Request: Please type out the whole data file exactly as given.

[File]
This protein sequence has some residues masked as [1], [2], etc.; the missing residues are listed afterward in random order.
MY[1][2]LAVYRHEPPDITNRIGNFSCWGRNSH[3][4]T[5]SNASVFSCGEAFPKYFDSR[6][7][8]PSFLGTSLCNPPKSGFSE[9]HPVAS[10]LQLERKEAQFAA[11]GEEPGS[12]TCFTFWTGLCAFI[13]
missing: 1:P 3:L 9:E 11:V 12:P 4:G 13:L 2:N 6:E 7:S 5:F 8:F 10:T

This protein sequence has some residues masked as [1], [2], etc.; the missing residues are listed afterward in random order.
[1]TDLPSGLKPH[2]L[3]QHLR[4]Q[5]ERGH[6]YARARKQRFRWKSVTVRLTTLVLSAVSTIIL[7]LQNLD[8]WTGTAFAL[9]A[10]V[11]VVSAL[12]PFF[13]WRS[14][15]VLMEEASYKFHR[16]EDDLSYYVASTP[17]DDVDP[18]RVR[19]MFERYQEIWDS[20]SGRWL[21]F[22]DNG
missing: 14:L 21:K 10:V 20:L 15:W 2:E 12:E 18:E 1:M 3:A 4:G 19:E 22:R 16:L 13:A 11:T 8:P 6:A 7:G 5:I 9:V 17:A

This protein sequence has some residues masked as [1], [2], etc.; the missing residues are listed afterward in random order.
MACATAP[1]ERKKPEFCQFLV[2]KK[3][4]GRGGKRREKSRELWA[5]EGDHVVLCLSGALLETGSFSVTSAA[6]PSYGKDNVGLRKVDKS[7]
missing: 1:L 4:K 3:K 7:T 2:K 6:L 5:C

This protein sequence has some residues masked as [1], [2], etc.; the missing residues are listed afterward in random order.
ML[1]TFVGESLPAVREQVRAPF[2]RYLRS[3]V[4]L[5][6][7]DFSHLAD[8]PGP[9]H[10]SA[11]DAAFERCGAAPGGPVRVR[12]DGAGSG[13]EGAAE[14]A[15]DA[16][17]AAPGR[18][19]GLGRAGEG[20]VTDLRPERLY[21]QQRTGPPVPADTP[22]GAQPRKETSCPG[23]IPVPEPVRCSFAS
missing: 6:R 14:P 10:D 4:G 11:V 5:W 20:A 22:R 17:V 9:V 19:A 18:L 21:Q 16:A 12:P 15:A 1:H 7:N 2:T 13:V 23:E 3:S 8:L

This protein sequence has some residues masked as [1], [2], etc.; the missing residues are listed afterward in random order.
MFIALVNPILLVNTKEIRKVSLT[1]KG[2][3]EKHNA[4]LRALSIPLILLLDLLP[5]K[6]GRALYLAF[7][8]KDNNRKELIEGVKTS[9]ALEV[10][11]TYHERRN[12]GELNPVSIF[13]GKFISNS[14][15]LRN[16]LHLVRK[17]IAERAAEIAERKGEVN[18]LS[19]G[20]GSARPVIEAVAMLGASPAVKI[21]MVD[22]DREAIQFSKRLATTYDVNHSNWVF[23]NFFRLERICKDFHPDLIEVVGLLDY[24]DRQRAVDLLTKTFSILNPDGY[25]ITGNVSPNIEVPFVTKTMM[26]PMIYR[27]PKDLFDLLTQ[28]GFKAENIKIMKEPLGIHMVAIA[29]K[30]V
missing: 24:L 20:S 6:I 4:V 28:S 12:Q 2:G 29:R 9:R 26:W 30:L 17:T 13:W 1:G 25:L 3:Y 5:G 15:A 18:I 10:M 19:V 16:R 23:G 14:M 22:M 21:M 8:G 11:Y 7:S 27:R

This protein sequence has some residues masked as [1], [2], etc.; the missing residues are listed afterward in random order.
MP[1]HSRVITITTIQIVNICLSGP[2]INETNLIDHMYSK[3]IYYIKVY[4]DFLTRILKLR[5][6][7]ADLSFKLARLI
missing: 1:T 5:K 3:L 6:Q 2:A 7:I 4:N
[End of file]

This protein sequence has some residues masked as [1], [2], etc.; the missing residues are listed afterward in random order.
MY[1][2]LAVYRHEPPDITNRIGNFSCWGRNSH[3][4]T[5]SNASVFSCGEAFPKYFDSR[6][7][8]PSFLGTSLCNPPKSGFSE[9]HPVAS[10]LQLERKEAQFAA[11]GEEPGS[12]TCFTFWTGLCAFI[13]
missing: 1:P 3:L 9:E 11:V 12:P 4:G 13:L 2:N 6:E 7:S 5:F 8:F 10:T

This protein sequence has some residues masked as [1], [2], etc.; the missing residues are listed afterward in random order.
[1]TDLPSGLKPH[2]L[3]QHLR[4]Q[5]ERGH[6]YARARKQRFRWKSVTVRLTTLVLSAVSTIIL[7]LQNLD[8]WTGTAFAL[9]A[10]V[11]VVSAL[12]PFF[13]WRS[14][15]VLMEEASYKFHR[16]EDDLSYYVASTP[17]DDVDP[18]RVR[19]MFERYQEIWDS[20]SGRWL[21]F[22]DNG
missing: 14:L 21:K 10:V 20:L 15:W 2:E 12:E 18:E 1:M 3:A 4:G 19:E 22:R 16:L 13:A 11:T 8:P 6:A 7:G 5:I 9:V 17:A

This protein sequence has some residues masked as [1], [2], etc.; the missing residues are listed afterward in random order.
MACATAP[1]ERKKPEFCQFLV[2]KK[3][4]GRGGKRREKSRELWA[5]EGDHVVLCLSGALLETGSFSVTSAA[6]PSYGKDNVGLRKVDKS[7]
missing: 1:L 4:K 3:K 7:T 2:K 6:L 5:C

This protein sequence has some residues masked as [1], [2], etc.; the missing residues are listed afterward in random order.
ML[1]TFVGESLPAVREQVRAPF[2]RYLRS[3]V[4]L[5][6][7]DFSHLAD[8]PGP[9]H[10]SA[11]DAAFERCGAAPGGPVRVR[12]DGAGSG[13]EGAAE[14]A[15]DA[16][17]AAPGR[18][19]GLGRAGEG[20]VTDLRPERLY[21]QQRTGPPVPADTP[22]GAQPRKETSCPG[23]IPVPEPVRCSFAS
missing: 6:R 14:P 10:D 4:G 11:V 5:W 20:A 22:R 17:V 9:V 19:A 18:L 21:Q 16:A 12:P 15:A 1:H 7:N 2:T 13:V 23:E 3:S 8:L

This protein sequence has some residues masked as [1], [2], etc.; the missing residues are listed afterward in random order.
MFIALVNPILLVNTKEIRKVSLT[1]KG[2][3]EKHNA[4]LRALSIPLILLLDLLP[5]K[6]GRALYLAF[7][8]KDNNRKELIEGVKTS[9]ALEV[10][11]TYHERRN[12]GELNPVSIF[13]GKFISNS[14][15]LRN[16]LHLVRK[17]IAERAAEIAERKGEVN[18]LS[19]G[20]GSARPVIEAVAMLGASPAVKI[21]MVD[22]DREAIQFSKRLATTYDVNHSNWVF[23]NFFRLERICKDFHPDLIEVVGLLDY[24]DRQRAVDLLTKTFSILNPDGY[25]ITGNVSPNIEVPFVTKTMM[26]PMIYR[27]PKDLFDLLTQ[28]GFKAENIKIMKEPLGIHMVAIA[29]K[30]V
missing: 24:L 20:S 6:I 4:V 28:S 12:Q 2:G 29:R 9:R 26:W 30:L 17:T 13:W 1:G 25:L 3:Y 5:G 15:A 18:I 10:M 19:V 16:R 23:G 14:M 22:M 21:M 8:G 11:Y 7:S 27:R

This protein sequence has some residues masked as [1], [2], etc.; the missing residues are listed afterward in random order.
MP[1]HSRVITITTIQIVNICLSGP[2]INETNLIDHMYSK[3]IYYIKVY[4]DFLTRILKLR[5][6][7]ADLSFKLARLI
missing: 1:T 5:K 3:L 6:Q 2:A 7:I 4:N